Prime Minister Helen Clark was briefed on the raids last week by police but refused to comment to reporters earlier today.

Those who have been arrested and appeared in court today were given interim name suppression.

NASA sets launch date for Space Shuttle Discovery

NASA sets launch date for Space Shuttle Discovery
By BbGFjuyG | Posted in Uncategorized

Saturday, March 7, 2009

After almost two months of delay, NASA has set March 11 as the launch date for Space Shuttle Discovery. On February 22, NASA had stated that they indefinitely delayed the launch of Space Shuttle Discovery, which was originally scheduled for takeoff on February 12. Launch was then further delayed until February 25 before being delayed indefinitely on February 22. NASA cited the need for additional time to evaluate the shuttle’s hydrogen fuel flow control valves.

Liftoff is set for nighttime on Wednesday, March 11, at approximately 9:20 p.m. (EST) from Launch Complex 39A in Cape Canaveral, Florida. The official countdown to launch will commence Sunday, March 8.

“The team came through, worked hard and was efficient. It’s time now to step back and think of everything else we need to watch before launch on the 11th. There’s no better team than this one and I thank them for putting the right analysis together,” said Bill Gerstenmaier, associate administrator for Space Operations at NASA.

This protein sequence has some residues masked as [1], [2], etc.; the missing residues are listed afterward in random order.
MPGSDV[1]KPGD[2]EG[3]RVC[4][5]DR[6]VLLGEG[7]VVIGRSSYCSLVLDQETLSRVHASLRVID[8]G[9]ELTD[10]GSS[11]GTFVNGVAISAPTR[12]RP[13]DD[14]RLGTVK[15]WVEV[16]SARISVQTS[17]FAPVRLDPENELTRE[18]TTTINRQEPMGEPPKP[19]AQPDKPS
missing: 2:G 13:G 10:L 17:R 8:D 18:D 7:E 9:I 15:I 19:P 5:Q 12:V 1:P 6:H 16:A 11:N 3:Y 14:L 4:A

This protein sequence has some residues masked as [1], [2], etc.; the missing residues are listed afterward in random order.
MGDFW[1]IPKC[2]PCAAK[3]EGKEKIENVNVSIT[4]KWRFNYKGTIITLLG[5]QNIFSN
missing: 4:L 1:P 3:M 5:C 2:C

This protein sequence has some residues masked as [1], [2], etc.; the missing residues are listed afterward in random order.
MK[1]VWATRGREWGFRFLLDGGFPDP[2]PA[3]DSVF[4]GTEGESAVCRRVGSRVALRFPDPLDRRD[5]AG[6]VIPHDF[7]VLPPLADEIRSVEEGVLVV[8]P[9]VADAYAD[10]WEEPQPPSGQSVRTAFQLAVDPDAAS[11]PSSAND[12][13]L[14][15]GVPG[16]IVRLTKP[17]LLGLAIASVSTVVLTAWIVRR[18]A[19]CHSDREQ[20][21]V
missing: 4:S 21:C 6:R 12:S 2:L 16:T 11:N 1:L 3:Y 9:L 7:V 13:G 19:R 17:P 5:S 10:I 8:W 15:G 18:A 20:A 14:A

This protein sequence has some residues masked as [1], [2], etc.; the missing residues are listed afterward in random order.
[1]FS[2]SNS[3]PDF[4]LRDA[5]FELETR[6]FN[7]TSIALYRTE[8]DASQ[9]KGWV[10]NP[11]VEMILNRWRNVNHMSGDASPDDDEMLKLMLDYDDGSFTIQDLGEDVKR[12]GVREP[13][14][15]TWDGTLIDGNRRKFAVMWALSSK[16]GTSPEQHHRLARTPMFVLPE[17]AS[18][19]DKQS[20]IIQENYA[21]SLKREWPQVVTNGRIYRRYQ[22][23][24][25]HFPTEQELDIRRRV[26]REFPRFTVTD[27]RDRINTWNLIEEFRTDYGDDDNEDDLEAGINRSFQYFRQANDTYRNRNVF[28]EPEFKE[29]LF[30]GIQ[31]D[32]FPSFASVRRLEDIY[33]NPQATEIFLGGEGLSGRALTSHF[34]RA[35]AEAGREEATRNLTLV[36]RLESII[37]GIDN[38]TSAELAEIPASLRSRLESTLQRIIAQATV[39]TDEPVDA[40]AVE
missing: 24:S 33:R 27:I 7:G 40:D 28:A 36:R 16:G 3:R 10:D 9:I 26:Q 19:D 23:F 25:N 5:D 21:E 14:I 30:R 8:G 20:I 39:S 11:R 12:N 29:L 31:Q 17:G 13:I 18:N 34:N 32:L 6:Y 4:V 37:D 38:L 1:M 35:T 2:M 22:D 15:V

NASA wanted to perform additional tests on the valves which control the amount of hydrogen fuel pumped into the external tank when the shuttle is taking off before making a decision to launch. When Space Shuttle Endeavour went into space in November 2008, one of the valves broke. NASA fears that if one breaks off on this mission, then it could damage the outside of the shuttle.

The current scheduled mission, STS-119, is set to fly the Integrated Truss Structure segment (“S” for starboard, the right side of the station, and “6” for its place at the very end of the starboard truss) and install the final set of power-generating solar arrays to the International Space Station. The arrays consist of two 115-foot-long arrays, for a total wing span of 240 feet, including the equipment that connects the two halves and allows them to twist as they track the sun. Altogether, the four sets of arrays can generate 84 to 120 kilowatts of electricity – enough to provide power for more than 40 average homes.

Commander Lee Archambault will lead Discovery’s crew of seven, along with Pilot Tony Antonelli, and Mission Specialists Joseph Acaba, John Phillips, Steve Swanson, Richard Arnold, and Japan Aerospace Exploration Agency astronaut Koichi Wakata.

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Australia government funds edible worms research

Australia government funds edible worms research